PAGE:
A search has begun for the biological father of three sons raised by a UK-based businessman who spent two decades believing they were his own.
Richard Mason, a co-founder of Moneysupermarket.com, had his world turned upside down when a doctor told him he had been infertile since birth.
It led to the horrifying realisation that Kate, his former wife, had conceived their three children with another man during their 20-year marriage.
Mrs Mason has agreed to repay £250,000 (NZD $473,500) of their £4 million divorce settlement as part of a bitter legal battle, but the identity of her lover remains shrouded in secrecy.
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Now the devastated 55-year-old has made a public appeal for the man to come forward for the sake of his adult sons, revealing a few clues he believes may help identify him.
"They will want to know who their real father is, even if hopefully they will always think of me as their dad," Mr Mason told the Mail on Sunday.
A life-altering revelation
The life-altering revelation came in 2016, when Mr Mason was diagnosed with cystic fibrosis, a disease that is inherited and leaves men unable to father children naturally.
Distraught and confused, the businessman confronted his ex-wife, who admitted to being unfaithful over the course of several years at the end of the 1990s.
She refused to name her lover, saying only that he was a colleague at Barclays bank whom she met whenever she visited London in her role as a union official.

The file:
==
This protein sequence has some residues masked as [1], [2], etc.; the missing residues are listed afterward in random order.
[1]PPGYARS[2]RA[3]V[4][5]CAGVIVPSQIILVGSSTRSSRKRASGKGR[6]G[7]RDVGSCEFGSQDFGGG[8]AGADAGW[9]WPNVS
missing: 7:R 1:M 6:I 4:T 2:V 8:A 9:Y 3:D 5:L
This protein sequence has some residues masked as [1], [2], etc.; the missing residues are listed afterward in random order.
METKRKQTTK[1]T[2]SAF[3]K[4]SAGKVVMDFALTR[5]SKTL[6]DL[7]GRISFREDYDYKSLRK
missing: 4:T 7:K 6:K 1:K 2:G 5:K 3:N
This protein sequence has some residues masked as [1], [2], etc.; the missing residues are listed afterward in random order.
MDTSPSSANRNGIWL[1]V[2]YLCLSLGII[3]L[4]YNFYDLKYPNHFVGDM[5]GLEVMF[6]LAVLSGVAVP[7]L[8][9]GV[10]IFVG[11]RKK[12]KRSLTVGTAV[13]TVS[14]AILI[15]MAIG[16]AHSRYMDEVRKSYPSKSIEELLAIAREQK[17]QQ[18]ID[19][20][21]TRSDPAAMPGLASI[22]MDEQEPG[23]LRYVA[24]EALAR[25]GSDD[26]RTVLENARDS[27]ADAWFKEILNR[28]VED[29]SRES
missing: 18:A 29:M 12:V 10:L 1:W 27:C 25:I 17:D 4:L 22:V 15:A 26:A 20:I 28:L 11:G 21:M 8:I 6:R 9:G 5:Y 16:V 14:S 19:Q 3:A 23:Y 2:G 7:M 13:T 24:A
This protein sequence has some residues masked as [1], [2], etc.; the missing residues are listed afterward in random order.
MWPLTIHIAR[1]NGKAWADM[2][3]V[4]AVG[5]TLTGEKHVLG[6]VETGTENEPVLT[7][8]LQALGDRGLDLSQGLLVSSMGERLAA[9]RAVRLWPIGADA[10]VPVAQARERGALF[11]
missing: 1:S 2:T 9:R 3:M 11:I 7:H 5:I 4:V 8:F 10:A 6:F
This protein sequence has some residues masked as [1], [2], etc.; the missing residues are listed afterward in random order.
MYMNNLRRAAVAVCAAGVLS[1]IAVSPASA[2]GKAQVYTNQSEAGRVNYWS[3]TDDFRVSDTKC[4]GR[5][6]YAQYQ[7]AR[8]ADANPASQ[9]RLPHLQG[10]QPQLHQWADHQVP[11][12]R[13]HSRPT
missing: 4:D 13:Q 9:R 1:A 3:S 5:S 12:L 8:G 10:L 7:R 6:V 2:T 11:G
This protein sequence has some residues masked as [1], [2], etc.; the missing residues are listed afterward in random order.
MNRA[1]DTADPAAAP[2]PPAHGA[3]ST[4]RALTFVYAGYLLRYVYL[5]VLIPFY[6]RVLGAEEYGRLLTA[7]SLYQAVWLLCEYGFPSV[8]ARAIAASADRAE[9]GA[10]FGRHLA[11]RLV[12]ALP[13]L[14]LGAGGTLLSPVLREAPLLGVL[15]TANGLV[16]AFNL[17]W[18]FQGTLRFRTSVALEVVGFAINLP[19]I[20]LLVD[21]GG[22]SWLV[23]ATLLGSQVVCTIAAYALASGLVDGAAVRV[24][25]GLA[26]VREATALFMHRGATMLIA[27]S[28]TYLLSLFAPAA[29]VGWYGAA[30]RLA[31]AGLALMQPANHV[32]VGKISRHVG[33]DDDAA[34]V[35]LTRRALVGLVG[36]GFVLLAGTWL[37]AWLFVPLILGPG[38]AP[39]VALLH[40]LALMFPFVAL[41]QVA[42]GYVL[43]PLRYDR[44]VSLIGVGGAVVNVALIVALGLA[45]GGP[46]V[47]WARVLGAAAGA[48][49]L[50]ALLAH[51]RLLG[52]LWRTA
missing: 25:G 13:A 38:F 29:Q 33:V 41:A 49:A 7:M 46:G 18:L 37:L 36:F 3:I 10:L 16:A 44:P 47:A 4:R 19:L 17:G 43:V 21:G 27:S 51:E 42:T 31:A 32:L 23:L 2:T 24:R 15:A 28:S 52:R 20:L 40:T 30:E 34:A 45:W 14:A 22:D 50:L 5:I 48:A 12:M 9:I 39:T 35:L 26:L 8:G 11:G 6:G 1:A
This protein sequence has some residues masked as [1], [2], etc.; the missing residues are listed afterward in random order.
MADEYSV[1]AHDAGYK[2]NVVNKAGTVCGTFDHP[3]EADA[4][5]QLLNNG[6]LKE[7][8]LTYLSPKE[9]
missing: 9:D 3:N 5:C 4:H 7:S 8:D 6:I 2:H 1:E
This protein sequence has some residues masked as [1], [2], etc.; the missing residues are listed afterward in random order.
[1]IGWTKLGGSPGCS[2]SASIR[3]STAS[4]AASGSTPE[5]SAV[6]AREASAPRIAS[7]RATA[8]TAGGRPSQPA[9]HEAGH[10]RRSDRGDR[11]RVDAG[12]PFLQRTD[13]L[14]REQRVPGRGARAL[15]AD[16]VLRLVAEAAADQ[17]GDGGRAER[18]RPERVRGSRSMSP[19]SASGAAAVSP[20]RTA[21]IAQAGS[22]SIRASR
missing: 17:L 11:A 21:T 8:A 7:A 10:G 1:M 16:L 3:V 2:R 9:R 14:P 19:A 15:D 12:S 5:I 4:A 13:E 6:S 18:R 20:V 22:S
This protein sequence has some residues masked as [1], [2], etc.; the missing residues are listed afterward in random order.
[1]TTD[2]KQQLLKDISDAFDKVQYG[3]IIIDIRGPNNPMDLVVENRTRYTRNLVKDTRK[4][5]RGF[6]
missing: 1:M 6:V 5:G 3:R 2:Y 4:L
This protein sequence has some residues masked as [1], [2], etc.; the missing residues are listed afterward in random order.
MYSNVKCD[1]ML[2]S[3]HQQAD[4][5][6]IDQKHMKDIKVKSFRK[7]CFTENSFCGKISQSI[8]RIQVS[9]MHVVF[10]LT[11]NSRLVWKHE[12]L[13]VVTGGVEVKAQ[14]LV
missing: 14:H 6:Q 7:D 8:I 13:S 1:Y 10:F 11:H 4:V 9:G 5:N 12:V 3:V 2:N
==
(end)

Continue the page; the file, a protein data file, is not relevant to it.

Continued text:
Previously insignificant episodes were suddenly cast in a new light, such as Mrs Mason's unexplained insistence that each son should have a Jewish middle name.
Mr Mason believes this detail could hint at the biological father's true identity.
Further DNA tests confirmed his worst fears and Mr Mason began legal action against his wife to claw back money from their divorce settlement, as well as suing her for paternity fraud.
The case was settled out of court at the end of November in an outcome believed to be the first of its kind.
His sons refuse to speak to him
But the legal battle shattered his relationship with two of his sons, who he says no longer to speak to him.
"I still see what the boys are doing on Facebook and it's heart-wrenching because we saw the graduation of the eldest on there, but I wasn't invited," he told the paper.
"And when friends post things on Facebook about their own families like their first grandchild or saying they're proud of their boy for something, I just think, 'My God, that's all been taken away from me'."
Mr Mason, who has since remarried and now lives in Rhos, North Wales, said he wants nothing more than to re-establish a relationship with his children.
He said: "If I could wave a magic wand, I would want to be in all their lives."
Mrs Mason, who lives with the children in Uttoexter, Staffordshire, was unable to be reached for comment.